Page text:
Fletcher points to work by Gomory and Baumol (which is detailed in this pdf, for example), which shows that countries do not necessarily benefit most from fully free trade. In economic terms, it seems that they show that increasing free trade has negative returns beyond a certain point. Pay attention to Figure 2 in the pdf in particular. Fully free trade may still result in the highest level of global output but it will create winners and losers among various countries in the world.
Fletcher spends a lot of time critiquing American trade policy, which seems as if it’s designed by an evil genius seeking to make things as bad as possible. We’re losing jobs in industries that offer good potential for long-term economic growth and gaining mainly lame service jobs. It’s also not clear that the US is paying for imports with actual economic wealth but instead we are paying with more borrowing (from our trading partners!).
Fletcher makes many of the same points that Friedrich List makes. Fletcher extends List’s analysis in an interesting way. List believes that free trade will be best for a developed economy. Fletcher seems to believe that even developed economies are changing enough that they’ll need to continue to protect important (i.e. growth producing) industries. As he puts it:
. . . economic growth is path-dependent. To grow, an economy must continually break into new industries. But to do this, it needs strong existing positions in the right industries.
Nations therefore needs to protect “the right industries.” To avoid politicizing trade, Fletcher proposes a flat 20% tariff on all imports. (That sound you hear is the collective economic profession fainting).
I should probably end here, but I can’t resist saying a few words about most economists failure to analyze things from the perspective of a country – instead of from the perspective of some nebulous “global” position. The more I think about free trade, the more I believe that free trade does not and cannot exist outside of the mind of the free market economist. Nations will always have an incentive to deviate from free trade to better-manage their trade policy and gain ground on other nations. Perhaps this point is best illustrated with an example.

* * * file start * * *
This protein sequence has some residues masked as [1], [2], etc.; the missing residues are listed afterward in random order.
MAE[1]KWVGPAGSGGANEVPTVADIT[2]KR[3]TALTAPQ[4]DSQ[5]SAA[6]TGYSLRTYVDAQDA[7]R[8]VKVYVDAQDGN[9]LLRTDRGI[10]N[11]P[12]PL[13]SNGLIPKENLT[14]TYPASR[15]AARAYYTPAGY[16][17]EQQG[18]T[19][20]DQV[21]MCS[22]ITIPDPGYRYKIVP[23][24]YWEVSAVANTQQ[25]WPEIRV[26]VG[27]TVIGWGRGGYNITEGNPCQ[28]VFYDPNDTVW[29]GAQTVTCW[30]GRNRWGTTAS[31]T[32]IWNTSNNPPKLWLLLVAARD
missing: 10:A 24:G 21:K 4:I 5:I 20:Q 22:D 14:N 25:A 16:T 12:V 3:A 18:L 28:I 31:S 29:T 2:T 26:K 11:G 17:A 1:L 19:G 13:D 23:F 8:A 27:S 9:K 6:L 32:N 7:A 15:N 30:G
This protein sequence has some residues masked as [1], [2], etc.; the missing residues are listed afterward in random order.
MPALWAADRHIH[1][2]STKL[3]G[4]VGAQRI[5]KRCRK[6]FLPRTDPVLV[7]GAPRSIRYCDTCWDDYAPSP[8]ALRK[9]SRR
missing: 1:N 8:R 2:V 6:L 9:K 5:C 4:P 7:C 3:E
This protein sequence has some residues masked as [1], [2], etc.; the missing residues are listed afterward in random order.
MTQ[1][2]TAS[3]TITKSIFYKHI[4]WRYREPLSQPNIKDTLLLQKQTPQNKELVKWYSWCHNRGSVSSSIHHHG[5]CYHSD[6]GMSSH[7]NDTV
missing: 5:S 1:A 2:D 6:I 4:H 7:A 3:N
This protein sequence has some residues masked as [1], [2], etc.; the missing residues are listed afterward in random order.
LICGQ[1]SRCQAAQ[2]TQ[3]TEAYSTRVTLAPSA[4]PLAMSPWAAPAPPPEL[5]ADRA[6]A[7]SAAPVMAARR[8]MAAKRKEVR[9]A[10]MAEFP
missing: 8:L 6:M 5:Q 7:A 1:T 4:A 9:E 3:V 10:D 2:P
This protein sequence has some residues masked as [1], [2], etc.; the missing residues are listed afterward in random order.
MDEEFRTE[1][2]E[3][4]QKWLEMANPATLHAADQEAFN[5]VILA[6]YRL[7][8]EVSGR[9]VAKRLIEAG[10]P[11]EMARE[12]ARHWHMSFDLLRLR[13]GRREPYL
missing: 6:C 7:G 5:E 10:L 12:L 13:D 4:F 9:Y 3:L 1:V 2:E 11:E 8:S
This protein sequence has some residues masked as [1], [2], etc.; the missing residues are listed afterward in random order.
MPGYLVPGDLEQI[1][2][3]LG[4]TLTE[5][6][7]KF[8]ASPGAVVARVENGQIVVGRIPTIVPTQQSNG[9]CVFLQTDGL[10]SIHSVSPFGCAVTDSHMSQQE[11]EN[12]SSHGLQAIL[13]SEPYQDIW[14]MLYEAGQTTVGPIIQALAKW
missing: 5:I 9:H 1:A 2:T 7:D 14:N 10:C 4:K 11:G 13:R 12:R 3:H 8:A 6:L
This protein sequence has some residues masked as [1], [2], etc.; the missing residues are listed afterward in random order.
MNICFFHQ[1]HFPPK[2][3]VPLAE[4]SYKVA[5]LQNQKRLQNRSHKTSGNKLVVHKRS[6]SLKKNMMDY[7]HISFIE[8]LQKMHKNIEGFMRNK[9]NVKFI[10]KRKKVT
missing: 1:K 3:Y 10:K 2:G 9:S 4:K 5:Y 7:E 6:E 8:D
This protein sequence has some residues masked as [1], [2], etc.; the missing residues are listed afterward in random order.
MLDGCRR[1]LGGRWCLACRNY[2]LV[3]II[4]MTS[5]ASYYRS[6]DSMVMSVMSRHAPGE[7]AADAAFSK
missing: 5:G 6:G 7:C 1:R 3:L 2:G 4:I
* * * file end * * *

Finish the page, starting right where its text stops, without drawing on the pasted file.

When the English-speaker thinks of free trade, he often thinks of 19th Century England. England defended free trade, the world prospered and everyone was happy, so the story goes. But what did the “free trade” look like from the other side? Let’s ask a German (quoting myself):
In Reventlow’s telling . . . the industrial revolution didn’t really start in England. It started elsewhere, but since England controlled the seas, England prevented any other country from becoming truly industrialized. Instead, England stole technology from others and ensured that markets around the world were opened to its [own] goods. In other words, if you want to industrialize, you should: 1) steal others’ technological advancements, 2) prevent their goods from being sold abroad, and 3) prevent anyone from closing off other markets to you. Actually, this sounds like it would be highly effective.
A moment’s reflection will show that “free” trade required a lot of force – including the world’s largest navy and the world’s largest empire.
Of course, you object that I’m quote German war propaganda. But is it really so absurd to suggest that England used it’s overwhelming advantage of naval power for the benefit its own economy instead of for the benefit of mankind? If you really believe that England sought only to benefit mankind, I’m not the only one quoting war propaganda.
What we see then is that nations have every incentive to cheap free trade. They engage in trade for their own benefit. When you accept this basic point, it’s hard not to agree with Fletcher’s more reasonable arguments against free trade.